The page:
Building a bridge to Guatemala

Building a bridge to Guatemala

From left are Jim Anderson, Gabrielle Fernandes, Catehrine Reyes and Henry Fernandes. (Breeze photo by Sandy Seoane)
NSHS senior Fernandes hopes to install a soccer field for others with a passion for the sport

NORTH SMITHFIELD – Since she was 4 years old, Gabrielle Fernandes has loved soccer.

So when it was time to choose a senior project, a requirement for her impending graduation from North Smithfield High School, Fernandes, now 17, knew it would somehow revolve around the sport.

What Fernandes didn’t know was how large the project would grow, or that she would dedicate countless hours and come to depend on the help of many friends and volunteers to accomplish a meaningful and much-needed goal.

The high school senior has organized a co-ed charity soccer tournament with the aim of raising enough money not only to build a soccer field in the Highlands area of Guatemala, where none currently exist, but also providing needed improvements and supplies for a school in the region.

The event, scheduled for Saturday, April 9 aims to bring together local sports enthusiasts of all ages to raise money and collect supplies for the cause.

“I chose to use the sport of soccer as a means to help less fortunate children that have the same passion for the game,” Fernandes said.

Fernandes is working with mentor Catherine Reyes on the project, using Reyes’ contacts with organizations in Guatemala to meet some basic needs of the local children.

Reyes’ husband is from Guatemala and her efforts to help began after her first visit to the country.

“I started doing some fundraising after I went down and saw the level of poverty,” Reyes said. “I saw what a little money can do there. We bought houses with $3,000.”

In the years since, Reyes, also a North Smithfield resident, has raised more than $85,000 to help less fortunate families, mostly through athletic competitions known as the “Reviver Challenge.”

“We’re trying to build bridges,” Reyes said. “We’re crossing over from our side to provide aid, but we’re getting things we need like passion for life, meaning, family and faith. It’s about leaving our world of comforts and getting involved in something deeper.”

Reyes has led missionary community service trips to Guatemala for the last five years and last summer, brought along 33 volunteers.

In Guatemala, Fernandes and Reyes are working through an established non-profit organization called Mayan Families. The organization offers a variety of aid programs to support and empower the community through education, community development, basic needs, and emergency aid.

“They meet basic needs,” said Reyes. “Through the soccer tournament, we are trying to meet wants. The kids all want to play soccer.”

The sport, Reyes says, is popular with youth in the country but muddy, uneven terrain in the area make it hard to play.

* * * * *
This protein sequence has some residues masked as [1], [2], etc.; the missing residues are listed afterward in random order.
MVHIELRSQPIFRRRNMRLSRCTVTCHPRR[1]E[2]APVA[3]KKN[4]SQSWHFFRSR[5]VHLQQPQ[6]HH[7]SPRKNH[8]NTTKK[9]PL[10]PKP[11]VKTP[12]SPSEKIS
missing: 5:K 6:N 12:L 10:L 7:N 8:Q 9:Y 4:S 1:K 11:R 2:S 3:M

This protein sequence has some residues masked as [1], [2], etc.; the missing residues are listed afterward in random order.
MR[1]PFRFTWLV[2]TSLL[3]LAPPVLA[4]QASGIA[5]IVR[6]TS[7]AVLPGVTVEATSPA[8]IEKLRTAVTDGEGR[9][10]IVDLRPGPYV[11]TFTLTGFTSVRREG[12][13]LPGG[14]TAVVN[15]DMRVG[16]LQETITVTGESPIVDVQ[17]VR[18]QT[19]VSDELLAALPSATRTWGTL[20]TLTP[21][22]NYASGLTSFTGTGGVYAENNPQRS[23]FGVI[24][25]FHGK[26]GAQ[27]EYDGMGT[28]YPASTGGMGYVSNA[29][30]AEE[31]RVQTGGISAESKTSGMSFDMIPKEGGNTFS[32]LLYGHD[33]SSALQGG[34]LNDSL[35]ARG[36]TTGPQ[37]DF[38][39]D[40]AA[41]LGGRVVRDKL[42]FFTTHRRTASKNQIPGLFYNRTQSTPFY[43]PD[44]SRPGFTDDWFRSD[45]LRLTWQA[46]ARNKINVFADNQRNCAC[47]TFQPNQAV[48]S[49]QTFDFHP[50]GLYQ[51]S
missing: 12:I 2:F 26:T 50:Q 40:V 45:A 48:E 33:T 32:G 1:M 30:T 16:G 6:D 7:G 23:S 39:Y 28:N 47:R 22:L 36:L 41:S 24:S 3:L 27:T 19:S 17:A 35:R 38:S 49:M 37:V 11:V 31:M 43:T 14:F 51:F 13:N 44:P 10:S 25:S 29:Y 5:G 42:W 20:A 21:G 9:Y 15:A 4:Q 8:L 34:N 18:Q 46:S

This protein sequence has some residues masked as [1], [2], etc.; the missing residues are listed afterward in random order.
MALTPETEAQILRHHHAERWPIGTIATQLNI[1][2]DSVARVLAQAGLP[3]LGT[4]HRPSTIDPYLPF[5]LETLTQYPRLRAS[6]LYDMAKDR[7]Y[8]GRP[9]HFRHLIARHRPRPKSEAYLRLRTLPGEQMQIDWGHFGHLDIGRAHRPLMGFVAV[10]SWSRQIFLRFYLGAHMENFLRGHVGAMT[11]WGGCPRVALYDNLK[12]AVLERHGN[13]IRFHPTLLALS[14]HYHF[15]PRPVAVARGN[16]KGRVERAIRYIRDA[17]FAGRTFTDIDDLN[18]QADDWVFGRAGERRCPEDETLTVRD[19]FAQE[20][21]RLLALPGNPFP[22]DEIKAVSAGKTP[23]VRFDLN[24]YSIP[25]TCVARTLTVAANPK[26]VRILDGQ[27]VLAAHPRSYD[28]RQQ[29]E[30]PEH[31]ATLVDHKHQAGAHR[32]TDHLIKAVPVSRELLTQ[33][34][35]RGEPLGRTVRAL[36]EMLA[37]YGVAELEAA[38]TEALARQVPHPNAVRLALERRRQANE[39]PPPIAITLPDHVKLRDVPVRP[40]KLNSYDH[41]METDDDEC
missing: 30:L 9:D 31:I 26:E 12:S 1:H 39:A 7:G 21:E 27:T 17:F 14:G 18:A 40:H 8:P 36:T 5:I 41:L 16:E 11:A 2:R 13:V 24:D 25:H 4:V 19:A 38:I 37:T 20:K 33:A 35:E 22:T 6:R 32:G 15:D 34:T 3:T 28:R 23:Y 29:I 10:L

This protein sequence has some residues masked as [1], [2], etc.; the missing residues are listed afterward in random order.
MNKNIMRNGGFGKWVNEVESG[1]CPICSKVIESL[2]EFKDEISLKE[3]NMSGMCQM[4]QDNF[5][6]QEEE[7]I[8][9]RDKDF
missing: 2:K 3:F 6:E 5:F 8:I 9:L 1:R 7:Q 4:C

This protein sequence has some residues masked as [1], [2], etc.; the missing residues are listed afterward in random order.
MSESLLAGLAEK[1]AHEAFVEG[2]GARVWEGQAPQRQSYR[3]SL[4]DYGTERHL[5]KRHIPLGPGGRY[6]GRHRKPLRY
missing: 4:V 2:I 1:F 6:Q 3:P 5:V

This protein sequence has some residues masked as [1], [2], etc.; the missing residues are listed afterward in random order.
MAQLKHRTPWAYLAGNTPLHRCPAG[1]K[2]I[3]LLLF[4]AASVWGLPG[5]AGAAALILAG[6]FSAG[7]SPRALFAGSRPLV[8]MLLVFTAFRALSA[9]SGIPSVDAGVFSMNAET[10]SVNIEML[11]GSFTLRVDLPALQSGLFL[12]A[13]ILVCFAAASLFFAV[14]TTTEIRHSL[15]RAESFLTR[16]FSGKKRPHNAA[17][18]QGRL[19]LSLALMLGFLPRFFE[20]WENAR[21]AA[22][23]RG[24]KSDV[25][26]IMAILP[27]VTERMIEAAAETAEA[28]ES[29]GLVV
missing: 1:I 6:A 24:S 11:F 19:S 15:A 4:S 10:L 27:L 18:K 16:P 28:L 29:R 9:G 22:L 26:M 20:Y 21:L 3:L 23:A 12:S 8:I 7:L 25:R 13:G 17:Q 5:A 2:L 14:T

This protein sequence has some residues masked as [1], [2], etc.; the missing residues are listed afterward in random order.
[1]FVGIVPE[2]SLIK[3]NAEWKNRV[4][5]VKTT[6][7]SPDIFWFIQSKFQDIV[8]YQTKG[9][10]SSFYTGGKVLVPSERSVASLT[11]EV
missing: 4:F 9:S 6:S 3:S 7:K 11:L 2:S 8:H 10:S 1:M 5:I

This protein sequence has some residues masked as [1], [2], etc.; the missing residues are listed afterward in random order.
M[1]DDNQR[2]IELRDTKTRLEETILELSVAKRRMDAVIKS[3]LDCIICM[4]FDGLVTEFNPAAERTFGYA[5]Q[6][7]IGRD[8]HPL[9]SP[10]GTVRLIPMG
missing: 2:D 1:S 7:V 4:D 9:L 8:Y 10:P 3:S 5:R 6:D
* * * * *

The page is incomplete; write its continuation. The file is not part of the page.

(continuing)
“There’s puddles everywhere,” she said. “It’s very difficult.”

A new combination soccer field/basketball court built on asphalt right next to a local school will cost just $1,000. Any additional funding Fernandes is able to raise will be used to make improvements to the school and purchase things like books, computer labs and $110 water filters to provide residents with clean water for up to 10 years.

“In a broad sense my senior project involves using the game of soccer as a means of bridging together two very different soccer communities in different parts of the world that both have the same passion for the game,” Fernandes explained. “I have learned about the undesirable living conditions and poverty that these children in the Highlands area of Guatemala live with. They are people just like you and I, wanting to live out their dreams and play the game they love, but due to challenges and limitations posed by intense poverty, this is not a reality for them. It is my vision to help these people in any way I can.”

Fernandes began planning for the charity tournament and working with Reyes in September. Now, she said, “It’s every day. There’s constant things that need to get done.”

Senior projects at NSHS require 15 hours of field work.

“I did 15 hours the first month,” the student said laughing. She’s also recruited numerous friends and family members to help pull it off.

Wide World of Sports General Manager Jim Anderson has donated four fields to the cause for the day of the event, a tournament with multiple age divisions, where winners emerge from sets of 25-minute games.

“It’s going to be a fun day,” Anderson said.

Teams are signing up now and must be co-ed with a minimum of four girls and a maximum of 12 players. Four different divisions will accommodate children under the ages of 10, 12, 14, 16 or 19 and adults. Registration costs $250 per team and closes April 1. Signups are at

“We’re hoping to have some good participation from the North Smithfield sports community,” said Gabrielle’s father, Henry Fernandes.

Corporate sponsors for the event include Soccer RI, Stanley Tree Service, DMK Sports and Sport Systems Custom Bag Corporation.

Non-participants are also welcome to stop by the sports facility at 621 Pound Hill Road. Artisan items from Guatemala will be for sale, the snack bar will be open and raffles will be held.

The group will also be collecting old soccer equipment including cleats, shin-guards, balls shirts jerseys and sneakers.

Checks can be made out to Reviver and sent to Gabrielle Fernandes at 29 Georgiana Ave., North Smithfield 02896. Questions can be directed to Fernandes at